California’s new solar roof mandate will make housing more expensive, increase electricity prices, and transfer wealth upwards.
What it won’t do is significantly reduce carbon emissions.
The deployment of solar has been the main driver of high and rising electricity prices in California, which currently produces more solar energy than it can use.
“We already have some of the highest electricity rates in the country, and this will only be exacerbated by this mandate,” UC-Berkeley economist Lucas Davis said. “As more and more rooftop solar gets installed, that pushes the cost onto all the non-solar customers.”
From 2011 to 2017, California’s electricity rates increased five times more than they did in the rest of the U.S.
In recent years, California has had to increasingly dump excess solar electricity on neighboring states and block (“curtail”) the electricity coming from solar farms in order to prevent damage to the electrical grid and/or high economic losses.
The March curtailment record was exceptional for how much of the curtailment came from local congestion — a problem that will the new law will likely worsen.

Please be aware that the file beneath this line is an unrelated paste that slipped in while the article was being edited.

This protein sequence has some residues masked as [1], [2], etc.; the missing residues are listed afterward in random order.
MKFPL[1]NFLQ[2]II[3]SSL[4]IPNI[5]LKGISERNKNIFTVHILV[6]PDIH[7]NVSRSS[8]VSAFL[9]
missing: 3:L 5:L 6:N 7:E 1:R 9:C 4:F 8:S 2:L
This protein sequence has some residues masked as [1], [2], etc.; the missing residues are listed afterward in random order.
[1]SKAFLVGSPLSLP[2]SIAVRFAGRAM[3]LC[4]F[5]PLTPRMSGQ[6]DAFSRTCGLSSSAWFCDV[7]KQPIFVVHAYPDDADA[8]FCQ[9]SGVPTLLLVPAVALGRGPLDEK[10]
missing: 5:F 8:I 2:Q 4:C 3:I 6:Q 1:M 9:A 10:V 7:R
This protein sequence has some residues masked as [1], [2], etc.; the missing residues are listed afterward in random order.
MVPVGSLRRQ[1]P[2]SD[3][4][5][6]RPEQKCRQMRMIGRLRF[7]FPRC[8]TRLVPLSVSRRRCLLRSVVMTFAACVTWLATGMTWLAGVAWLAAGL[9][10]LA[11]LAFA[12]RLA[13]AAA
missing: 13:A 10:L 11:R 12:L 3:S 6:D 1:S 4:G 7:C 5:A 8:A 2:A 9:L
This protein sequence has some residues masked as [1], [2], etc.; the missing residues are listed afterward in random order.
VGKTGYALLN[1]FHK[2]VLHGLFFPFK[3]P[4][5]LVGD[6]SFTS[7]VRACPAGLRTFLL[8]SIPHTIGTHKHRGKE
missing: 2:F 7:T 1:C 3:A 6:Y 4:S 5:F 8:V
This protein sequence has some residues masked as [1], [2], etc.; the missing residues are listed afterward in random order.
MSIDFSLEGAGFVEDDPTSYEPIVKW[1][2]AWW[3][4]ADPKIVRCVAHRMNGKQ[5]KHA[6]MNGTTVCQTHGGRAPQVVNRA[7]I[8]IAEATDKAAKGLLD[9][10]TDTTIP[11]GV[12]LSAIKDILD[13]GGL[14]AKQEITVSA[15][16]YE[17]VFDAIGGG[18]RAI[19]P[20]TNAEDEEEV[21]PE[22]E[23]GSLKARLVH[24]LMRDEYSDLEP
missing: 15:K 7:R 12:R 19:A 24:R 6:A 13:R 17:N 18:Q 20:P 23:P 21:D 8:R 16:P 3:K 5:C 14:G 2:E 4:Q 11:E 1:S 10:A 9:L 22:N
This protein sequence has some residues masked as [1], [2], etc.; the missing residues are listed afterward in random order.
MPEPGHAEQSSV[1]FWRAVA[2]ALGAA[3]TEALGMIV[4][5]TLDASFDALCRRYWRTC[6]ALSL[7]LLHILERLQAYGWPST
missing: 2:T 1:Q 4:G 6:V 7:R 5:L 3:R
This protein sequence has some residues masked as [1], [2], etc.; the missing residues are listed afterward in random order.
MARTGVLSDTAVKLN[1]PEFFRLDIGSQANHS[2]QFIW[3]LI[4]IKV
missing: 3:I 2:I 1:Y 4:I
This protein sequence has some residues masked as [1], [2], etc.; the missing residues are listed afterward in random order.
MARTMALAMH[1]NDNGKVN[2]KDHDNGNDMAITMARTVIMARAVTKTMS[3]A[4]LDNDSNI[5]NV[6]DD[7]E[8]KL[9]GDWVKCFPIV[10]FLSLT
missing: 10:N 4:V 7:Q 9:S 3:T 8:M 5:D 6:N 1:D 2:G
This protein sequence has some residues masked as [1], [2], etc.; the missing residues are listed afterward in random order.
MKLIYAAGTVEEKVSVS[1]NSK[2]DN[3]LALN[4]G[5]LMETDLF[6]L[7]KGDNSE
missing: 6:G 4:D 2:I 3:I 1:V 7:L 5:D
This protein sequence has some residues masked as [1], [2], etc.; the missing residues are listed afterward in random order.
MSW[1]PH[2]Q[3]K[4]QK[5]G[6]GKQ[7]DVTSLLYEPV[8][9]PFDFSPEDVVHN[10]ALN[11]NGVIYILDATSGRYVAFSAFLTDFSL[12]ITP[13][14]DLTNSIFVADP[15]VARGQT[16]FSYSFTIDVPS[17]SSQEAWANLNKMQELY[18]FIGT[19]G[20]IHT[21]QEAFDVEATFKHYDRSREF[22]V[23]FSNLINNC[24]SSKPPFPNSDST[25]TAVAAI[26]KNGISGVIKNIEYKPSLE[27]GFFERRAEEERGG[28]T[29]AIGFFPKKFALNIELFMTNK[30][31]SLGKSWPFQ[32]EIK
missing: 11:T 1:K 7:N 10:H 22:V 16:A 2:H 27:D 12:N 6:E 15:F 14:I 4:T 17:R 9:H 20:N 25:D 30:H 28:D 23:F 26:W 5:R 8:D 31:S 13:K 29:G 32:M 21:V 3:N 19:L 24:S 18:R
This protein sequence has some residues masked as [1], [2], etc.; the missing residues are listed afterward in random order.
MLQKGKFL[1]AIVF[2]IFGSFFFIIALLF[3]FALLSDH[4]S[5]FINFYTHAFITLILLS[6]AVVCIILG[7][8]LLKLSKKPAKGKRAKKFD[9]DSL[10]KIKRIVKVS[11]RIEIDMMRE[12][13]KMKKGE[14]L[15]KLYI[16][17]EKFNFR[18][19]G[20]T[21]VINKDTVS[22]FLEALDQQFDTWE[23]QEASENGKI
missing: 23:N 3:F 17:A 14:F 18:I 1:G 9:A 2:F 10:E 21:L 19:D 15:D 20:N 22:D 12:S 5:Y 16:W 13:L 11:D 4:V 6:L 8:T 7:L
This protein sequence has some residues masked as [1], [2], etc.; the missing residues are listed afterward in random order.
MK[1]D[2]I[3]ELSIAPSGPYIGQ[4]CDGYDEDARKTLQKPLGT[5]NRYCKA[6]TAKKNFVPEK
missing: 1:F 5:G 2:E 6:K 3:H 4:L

California regulators say a solar roof will add $9,500 in new costs but the average price of a solar roof in California is $19,380.
California is in the midst of the worst housing and homelessness crisis since the Great Depression.
California has the second-most-expensive homes in the nation after Hawaii, and the third-worst state homeownership rate for millennials.
At the current rate California is adding homes, it would take over 100 years of solar roof-building to replace just the clean energy produced by the state’s two nuclear plants.
That calculation assumes the additional costs don’t slow down homebuilding, which they could.
And during that 100 years, all of the solar panels would need to be replaced at least three times, given the degradation of panels.
The California Energy Commission (CEC) approved the regulation with little public debate or discussion, prompting criticism from one of the state’s top energy economists.
“I just became aware … of the proposal,” wrote UC-Berkeley economist Severin Borenstein in an email to CEC Chairman Robert Weisenmiller. “This would be a very expensive way to expand renewables.”
New Solar Will Increase Housing and Electricity Prices
California currently produces 16 percent of its electricity from solar.
Five percent of the state’s electricity comes from solar roofs and 11 percent comes from solar farms — and solar roofs are twice as expensive as solar farms.
California’s top energy economists say the main driver of higher electricity prices is the state’s heavy deployment of solar and other renewables.
“The story of how California’s electric system got to its current state is a long and gory one,” UC Berkeley economist